The Iron KingBy: Julie Kagawa
“It’s only a permit, Rob.” I gathered my backpack as the bus lurched to a halt. “I won’t have my license yet. Knowing Mom, it’ll be another sixteen years before I can drive the car on my own. Ethan will probably get a license before I do.”
The thought of my half brother sent an unexpected chill through me. I remembered his words from the night before: You can see through the Mist and the glamour, Floppy says so.
Stuffed rabbit aside, I had no idea what he was talking about.
As I walked down the bus steps, a familiar figure broke away from a large group and came striding toward me. Scott. My stomach twisted, and I gazed around for a suitable escape route, but before I could flee into the crowd, he was already in front of me.
“Hey.” His voice, drawling and deep, made me shiver. Terrified as I was, he was still gorgeous, with his damp blond hair falling in unruly waves and curls on his forehead. For some reason, he seemed nervous today, running his hands through his bangs and gazing around. “Um…” He hesitated, narrowing his eyes. “What was your name again?”
“Meghan,” I whispered.
“Oh, yeah.” Stepping closer, he glanced back at his friends and lowered his voice. “Listen, I feel bad about the way I treated you yesterday. It was uncalled-for. I’m sorry.”
For a moment, I didn’t understand what he was saying. I’d been expecting threats, taunts, or accusations. Then a great balloon of relief swelled inside me as his words finally registered. “O-oh,” I stammered, feeling my face heat, “that’s okay. Forget about it.”
“I can’t,” he muttered. “You’ve been on my mind since yesterday. I was a real jerk, and I’d like to make it up to you. Do…” He stopped, chewing his lip, then got it all out in a rush. “Do you want to eat lunch with me this afternoon?”
My heart pounded. Butterflies swarmed madly in my stomach, and my feet felt like they were floating an inch off the ground. I barely had the voice to squeak a breathless “Sure.” Scott grinned, showing blindingly white teeth, and gave me a wink.
“Hey, guys! Over here!” One of Scott’s football buddies stood a few feet away, a camera-phone in hand, pointed at us. “Smile for the birdie.”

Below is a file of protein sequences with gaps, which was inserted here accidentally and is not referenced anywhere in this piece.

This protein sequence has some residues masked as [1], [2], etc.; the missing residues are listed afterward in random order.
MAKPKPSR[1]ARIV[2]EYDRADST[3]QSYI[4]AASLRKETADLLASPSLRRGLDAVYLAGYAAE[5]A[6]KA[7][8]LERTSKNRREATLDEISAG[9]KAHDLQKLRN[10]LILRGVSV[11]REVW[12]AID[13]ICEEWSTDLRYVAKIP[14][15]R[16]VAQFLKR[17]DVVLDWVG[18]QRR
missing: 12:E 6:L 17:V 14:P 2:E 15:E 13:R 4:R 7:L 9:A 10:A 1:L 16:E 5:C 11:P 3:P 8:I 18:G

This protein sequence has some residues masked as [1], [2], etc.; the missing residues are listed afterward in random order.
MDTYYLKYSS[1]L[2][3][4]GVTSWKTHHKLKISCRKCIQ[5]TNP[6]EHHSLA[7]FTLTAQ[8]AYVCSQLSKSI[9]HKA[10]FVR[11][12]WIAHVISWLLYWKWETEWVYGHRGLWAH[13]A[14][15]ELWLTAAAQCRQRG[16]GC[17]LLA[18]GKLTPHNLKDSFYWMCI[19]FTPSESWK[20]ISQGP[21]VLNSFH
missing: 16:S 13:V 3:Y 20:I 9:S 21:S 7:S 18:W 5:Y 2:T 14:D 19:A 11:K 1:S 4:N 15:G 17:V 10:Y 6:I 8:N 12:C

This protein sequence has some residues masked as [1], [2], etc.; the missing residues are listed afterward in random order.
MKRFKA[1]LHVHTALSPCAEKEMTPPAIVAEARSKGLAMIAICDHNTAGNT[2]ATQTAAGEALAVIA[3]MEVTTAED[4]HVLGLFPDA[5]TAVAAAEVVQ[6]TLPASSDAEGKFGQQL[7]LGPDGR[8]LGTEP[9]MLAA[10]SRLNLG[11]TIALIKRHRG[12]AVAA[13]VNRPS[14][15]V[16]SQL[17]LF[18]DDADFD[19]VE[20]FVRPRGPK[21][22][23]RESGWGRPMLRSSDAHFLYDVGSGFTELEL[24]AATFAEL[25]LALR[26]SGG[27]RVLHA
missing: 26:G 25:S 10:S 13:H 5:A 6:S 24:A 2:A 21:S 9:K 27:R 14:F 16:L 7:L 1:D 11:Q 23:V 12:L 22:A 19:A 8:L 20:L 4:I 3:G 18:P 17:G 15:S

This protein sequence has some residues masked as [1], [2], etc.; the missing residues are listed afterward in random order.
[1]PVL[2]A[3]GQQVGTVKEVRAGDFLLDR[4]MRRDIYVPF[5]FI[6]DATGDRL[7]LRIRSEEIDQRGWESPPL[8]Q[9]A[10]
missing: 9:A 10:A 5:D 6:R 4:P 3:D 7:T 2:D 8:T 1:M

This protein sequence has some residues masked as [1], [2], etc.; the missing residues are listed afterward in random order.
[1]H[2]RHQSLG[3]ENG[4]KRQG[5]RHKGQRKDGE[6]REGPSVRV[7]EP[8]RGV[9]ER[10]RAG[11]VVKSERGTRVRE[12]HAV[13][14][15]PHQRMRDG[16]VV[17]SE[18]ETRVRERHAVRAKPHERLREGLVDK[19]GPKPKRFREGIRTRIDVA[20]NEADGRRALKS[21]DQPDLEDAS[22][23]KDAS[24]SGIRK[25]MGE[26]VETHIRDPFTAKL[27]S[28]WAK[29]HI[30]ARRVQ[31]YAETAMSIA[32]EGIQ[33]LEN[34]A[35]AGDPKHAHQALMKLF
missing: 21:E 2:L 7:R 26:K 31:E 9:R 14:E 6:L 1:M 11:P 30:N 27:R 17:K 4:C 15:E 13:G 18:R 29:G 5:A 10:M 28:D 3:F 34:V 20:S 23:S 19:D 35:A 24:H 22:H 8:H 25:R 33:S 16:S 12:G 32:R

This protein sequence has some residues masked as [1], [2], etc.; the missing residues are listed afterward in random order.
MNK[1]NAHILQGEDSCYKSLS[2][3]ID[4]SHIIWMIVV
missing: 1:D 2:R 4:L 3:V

Before I knew what was happening, Scott put a hand around my shoulders and pulled me close to his side. I blinked up at him, stunned, as my heart began racing around my chest. He flashed his dazzling grin at the camera, but I could only stare, stupefied, like a moron.
“Thanks, Meg,” Scott said, breaking away from me. “See you at lunch.” He smiled and trotted off toward the school with one final wink. The cameraman chuckled and sprinted after him, leaving me dazed and confused at the edge of the parking lot.
For a moment, I stood there, staring like an idiot as my classmates surged around me. Then a grin spread across my face and I whooped, leaping into the air. Scott Waldron wanted to see me! He wanted to have lunch with me, just me, in the cafeteria. Maybe my luck was finally turning around. My best birthday ever might just be starting.
As a silvery curtain of rain crept over the parking lot, I felt eyes on me. Turning, I saw Robbie a few paces away, watching me through the crowd.
Through the rain, his eyes glittered, a too-bright green. As water pounded the concrete and students rushed toward the school, I saw a hint of something on his face: a long muzzle, slitted eyes, a tongue lolling out between pointed fangs. My stomach twisted, but I blinked and Robbie was himself again—normal, grinning, unconcerned that he was getting drenched.
And so was I.
With a little yelp, I sprinted beneath the overhang and ducked inside the school. Robbie followed, laughing, pulling at my limp strands of hair until I smacked him and he stopped.
All through the first class, I kept glancing at Robbie, looking for that eerie, predatory hint on his face, wondering if I was crazy. All it got me was a sore neck and a brusque comment from my English teacher to pay attention and stop staring at boys.
WHEN THE LUNCH BELL RANG, I leaped up, my heart fluttering a hundred miles a minute. Scott was waiting for me in the cafeteria. I grabbed my books, stuffed them into my backpack, whirled around—
And came face-to-face with Robbie, standing behind me.
I shrieked. “Rob, I’m going to smack you if you don’t stop doing that! Now, move. I have to get somewhere.”
“Don’t go.” His voice was quiet, serious. Surprised, I looked up at him. The perpetual goofy grin was gone, and his jaw was set. The look in his eyes was almost frightening. “This is bad, I can feel it. Jockstrap is up to something—he and his buddies were hanging around the yearbook department for a long time after he talked to you. I don’t like it. Promise me you won’t go.”
I recoiled. “Were you eavesdropping on us?” I demanded, scowling. “What’s wrong with you? Ever hear of a ‘private conversation’?”
“Waldron doesn’t care about you.” Robbie crossed his arms, daring me to contradict him. “He’ll break your heart, princess. Trust me, I’ve seen enough of his kind to know.”